Holyrood’s Finance and Constitution Committee has called upon the Scottish Government to adopt a more strategic approach to budgetary management.
In its Budget Report published today, the committee says that delivering a balanced Budget annually is now much more challenging because of increased budget volatility arising from devolved taxes and social security benefits.
The committee says consideration should be given to a shift away from allocating all available spending annually to developing a medium-term approach that addresses volatility. This is an issue for both the Government and the Parliament.
The committee also recommends that HM Treasury examine the Scottish Government’s request for additional resource borrowing and reserve powers to help manage the risk.
Finance and Constitution Committee Convener Bruce Crawford MSP said:
“A key theme in this report is the increasing volatility and complexity of Scotland’s budget and the need to look beyond a one-year horizon approach.
“Our report seeks to address the risks and opportunities that arise from an increasingly complex landscape, both politically and economically.”
Mr Crawford added:
“Our committee recognises the fundamental challenges the Scottish Government faces in managing the volatility that arises from the operation of the Fiscal Framework, while also meeting its statutory obligation to balance its budget annually.
“In that light, we recommend HM Treasury carefully examine the issues raised in our report when considering the Scottish Government’s request for additional resource borrowing and reserve powers to help manage volatility.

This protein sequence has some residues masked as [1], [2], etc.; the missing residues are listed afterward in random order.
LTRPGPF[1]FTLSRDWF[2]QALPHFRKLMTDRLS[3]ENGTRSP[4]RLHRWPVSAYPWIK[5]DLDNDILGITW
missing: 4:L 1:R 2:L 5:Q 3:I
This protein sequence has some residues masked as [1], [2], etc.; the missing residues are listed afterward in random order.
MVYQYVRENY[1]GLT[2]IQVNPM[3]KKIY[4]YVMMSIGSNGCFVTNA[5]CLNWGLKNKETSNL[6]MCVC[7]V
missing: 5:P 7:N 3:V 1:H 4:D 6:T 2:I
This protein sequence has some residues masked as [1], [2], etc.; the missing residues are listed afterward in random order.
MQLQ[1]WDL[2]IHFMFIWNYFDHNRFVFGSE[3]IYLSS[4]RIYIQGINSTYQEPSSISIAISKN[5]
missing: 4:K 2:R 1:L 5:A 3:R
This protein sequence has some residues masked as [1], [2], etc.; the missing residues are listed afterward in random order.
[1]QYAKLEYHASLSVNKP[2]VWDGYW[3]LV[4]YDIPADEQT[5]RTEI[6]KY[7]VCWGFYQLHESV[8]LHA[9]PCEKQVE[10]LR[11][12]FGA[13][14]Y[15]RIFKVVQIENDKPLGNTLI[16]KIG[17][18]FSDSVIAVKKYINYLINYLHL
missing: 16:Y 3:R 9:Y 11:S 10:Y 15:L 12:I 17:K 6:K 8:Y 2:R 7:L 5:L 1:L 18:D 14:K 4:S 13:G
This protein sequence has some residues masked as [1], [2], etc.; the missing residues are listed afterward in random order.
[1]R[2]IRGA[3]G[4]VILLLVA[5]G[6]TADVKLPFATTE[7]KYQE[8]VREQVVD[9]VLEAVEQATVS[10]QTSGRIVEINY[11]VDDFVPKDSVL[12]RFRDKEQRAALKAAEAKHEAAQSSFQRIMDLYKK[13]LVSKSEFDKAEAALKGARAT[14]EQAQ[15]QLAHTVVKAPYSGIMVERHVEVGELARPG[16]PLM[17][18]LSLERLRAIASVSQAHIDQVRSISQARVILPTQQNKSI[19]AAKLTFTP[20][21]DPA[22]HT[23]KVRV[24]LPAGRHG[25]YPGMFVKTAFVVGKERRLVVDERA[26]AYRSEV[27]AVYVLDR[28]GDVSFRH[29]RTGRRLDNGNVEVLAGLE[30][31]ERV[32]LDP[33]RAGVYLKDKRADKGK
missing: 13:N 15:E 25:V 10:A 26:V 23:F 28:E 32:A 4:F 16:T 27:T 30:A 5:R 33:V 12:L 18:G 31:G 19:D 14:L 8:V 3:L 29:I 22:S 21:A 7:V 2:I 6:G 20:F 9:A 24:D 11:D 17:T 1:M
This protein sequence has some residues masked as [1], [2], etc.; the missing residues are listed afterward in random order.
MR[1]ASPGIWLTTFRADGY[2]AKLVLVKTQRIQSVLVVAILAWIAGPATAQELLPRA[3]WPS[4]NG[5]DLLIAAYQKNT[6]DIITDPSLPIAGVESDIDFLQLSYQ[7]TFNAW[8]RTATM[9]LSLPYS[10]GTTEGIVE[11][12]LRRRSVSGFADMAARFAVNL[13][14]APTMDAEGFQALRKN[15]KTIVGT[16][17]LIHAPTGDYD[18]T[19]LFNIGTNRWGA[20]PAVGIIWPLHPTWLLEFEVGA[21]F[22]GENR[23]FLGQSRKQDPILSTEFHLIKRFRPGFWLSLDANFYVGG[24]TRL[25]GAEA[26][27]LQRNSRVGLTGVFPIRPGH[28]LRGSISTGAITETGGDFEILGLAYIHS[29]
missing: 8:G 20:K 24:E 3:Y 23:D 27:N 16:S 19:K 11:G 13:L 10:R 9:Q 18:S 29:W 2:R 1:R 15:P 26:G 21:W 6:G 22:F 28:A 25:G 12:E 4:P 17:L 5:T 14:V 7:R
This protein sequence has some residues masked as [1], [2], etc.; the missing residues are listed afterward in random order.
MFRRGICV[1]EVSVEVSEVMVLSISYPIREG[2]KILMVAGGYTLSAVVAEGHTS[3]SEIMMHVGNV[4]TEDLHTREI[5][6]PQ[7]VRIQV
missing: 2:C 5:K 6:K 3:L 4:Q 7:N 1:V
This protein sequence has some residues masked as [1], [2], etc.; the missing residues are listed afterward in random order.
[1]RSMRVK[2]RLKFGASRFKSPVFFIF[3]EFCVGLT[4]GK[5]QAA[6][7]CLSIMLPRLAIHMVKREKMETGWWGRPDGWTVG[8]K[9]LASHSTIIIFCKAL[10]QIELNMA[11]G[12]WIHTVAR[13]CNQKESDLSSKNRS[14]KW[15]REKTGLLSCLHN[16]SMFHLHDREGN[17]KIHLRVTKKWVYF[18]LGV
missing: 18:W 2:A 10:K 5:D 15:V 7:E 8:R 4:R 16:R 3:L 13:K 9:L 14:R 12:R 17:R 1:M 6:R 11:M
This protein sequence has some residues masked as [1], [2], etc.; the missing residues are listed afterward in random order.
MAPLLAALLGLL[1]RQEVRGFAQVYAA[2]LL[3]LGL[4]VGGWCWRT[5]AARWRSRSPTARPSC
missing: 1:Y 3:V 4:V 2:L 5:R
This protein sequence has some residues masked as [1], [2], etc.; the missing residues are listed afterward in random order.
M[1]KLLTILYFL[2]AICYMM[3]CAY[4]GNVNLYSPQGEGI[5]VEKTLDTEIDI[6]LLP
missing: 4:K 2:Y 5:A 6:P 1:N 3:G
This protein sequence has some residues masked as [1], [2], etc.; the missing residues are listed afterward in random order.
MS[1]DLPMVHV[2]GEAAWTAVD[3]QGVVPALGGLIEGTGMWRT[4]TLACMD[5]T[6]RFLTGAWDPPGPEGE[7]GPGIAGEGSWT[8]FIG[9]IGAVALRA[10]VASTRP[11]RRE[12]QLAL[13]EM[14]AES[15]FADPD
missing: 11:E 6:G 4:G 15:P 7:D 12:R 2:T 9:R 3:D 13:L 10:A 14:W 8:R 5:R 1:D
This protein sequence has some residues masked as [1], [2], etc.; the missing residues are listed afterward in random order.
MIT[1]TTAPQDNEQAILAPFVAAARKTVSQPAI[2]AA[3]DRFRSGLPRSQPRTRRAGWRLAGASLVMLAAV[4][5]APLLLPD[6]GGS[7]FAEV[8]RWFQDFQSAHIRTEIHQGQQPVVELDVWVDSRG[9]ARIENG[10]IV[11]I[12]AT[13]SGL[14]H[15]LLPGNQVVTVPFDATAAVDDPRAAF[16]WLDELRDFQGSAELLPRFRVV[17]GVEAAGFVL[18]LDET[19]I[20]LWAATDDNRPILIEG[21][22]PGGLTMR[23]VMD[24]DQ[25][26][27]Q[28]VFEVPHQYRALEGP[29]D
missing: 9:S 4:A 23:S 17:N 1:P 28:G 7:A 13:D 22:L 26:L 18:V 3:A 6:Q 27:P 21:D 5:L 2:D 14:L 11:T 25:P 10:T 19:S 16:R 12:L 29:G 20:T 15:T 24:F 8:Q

“We are also of the view, however, that there needs to be a clear strategy for the use of the existing budget management tools.
“We recommend therefore that the Scottish Government’s next Medium-Term Financial Strategy (MTFS) should set out the basis for a more strategic approach to budgetary management. It should look beyond the current annualised approach and seek to address medium term volatility and risk, as well as the possibility of multi-annual budgets for the public bodies. But, the Committee is also aware it will be challenging to develop this approach in the absence of a UK comprehensive spending review.”
Mr Crawford concluded:
“Our committee recognises there will always be political pressure to allocate all available resources on an annual basis. But both the Government and the Parliament now need to consider whether this is sustainable.
“We are navigating new territory together here and the decisions we take about prudent financial reserves may require a different approach and perspective.”
Find the committee’s full report here.